In a recent survey of MyLupusTeam members, respondents shared how lupus interferes with their daily life, including making everyday chores, socializing, and working difficult.
Survey respondents also shared the emotional toll of lupus, including stress, depression, and anxiety. Even with the physical and emotional challenges of lupus, the large majority are taking steps to manage their lupus, including staying on their medications.
MyLupusTeam conducted a survey with 676 members in the United States who are living with systemic lupus erythematosus (SLE).
The survey asked members about:
MyLupusTeam shares the results of member surveys so our community can learn from each other’s experiences.
MyLupusTeam members shared the impact their autoimmune disease has had on their quality of life. Among the survey respondents, 89 percent reported lupus making it hard to do everyday chores, 84 percent said lupus interferes with their social life, 79 percent had difficulties getting around physically, and 78 percent reported disruptions to work or education.
Lupus also affects members’ mental health and well-being. Eighty-eight percent of respondents reported that lupus causes stress, and 83 percent reported feeling anxious or depressed.
Survey participants were asked to rate their overall physical health on a scale from excellent to poor. Just 7 percent rated their health as excellent or very good. The majority — 64 percent— rated their physical health as fair or poor.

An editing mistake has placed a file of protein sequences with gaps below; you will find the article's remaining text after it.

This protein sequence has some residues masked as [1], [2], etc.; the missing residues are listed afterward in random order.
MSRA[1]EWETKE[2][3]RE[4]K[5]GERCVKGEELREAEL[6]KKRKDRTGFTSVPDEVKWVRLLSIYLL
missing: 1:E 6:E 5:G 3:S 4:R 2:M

MyLupusTeam members showed their determination to manage lupus. For example, 83 percent of survey respondents stay on their prescribed medication, and 72 percent are taking steps to manage the impact of lupus. Yet just over half (53 percent) of respondents struggle to afford their lupus-related medical expenses. These costs are often compounded by being on multiple medications.
Survey participants were asked to rate their satisfaction with the doctor who treats their lupus on a scale of “extremely satisfied” to “not at all satisfied.” The large majority of members responding to the survey are being treated by a rheumatologist (84 percent). Sixty percent reported being very or extremely satisfied with their doctor. Fourteen percent reported being not at all or not very satisfied.
Members who are satisfied with the doctor who treats their lupus were much more likely to have positive interactions with their doctor. This included feeling that the doctor recommends regular checkups, listens to them, spends enough time with them, and addresses symptoms of lupus including pain or fatigue.
Even as they face the challenges of symptoms that impact physical and emotional health, members shared words of encouragement:
MyLupusTeam is the social network for people living with lupus and their loved ones. On MyLupusTeam, more than 224,000 members come together to ask questions, give advice, and share their stories with others who understand life with lupus.
How does lupus impact your general health or emotional health? What advice do you have for others living with this chronic disease? Describe your experience in the comments below, or start a conversation by posting on your Activities page.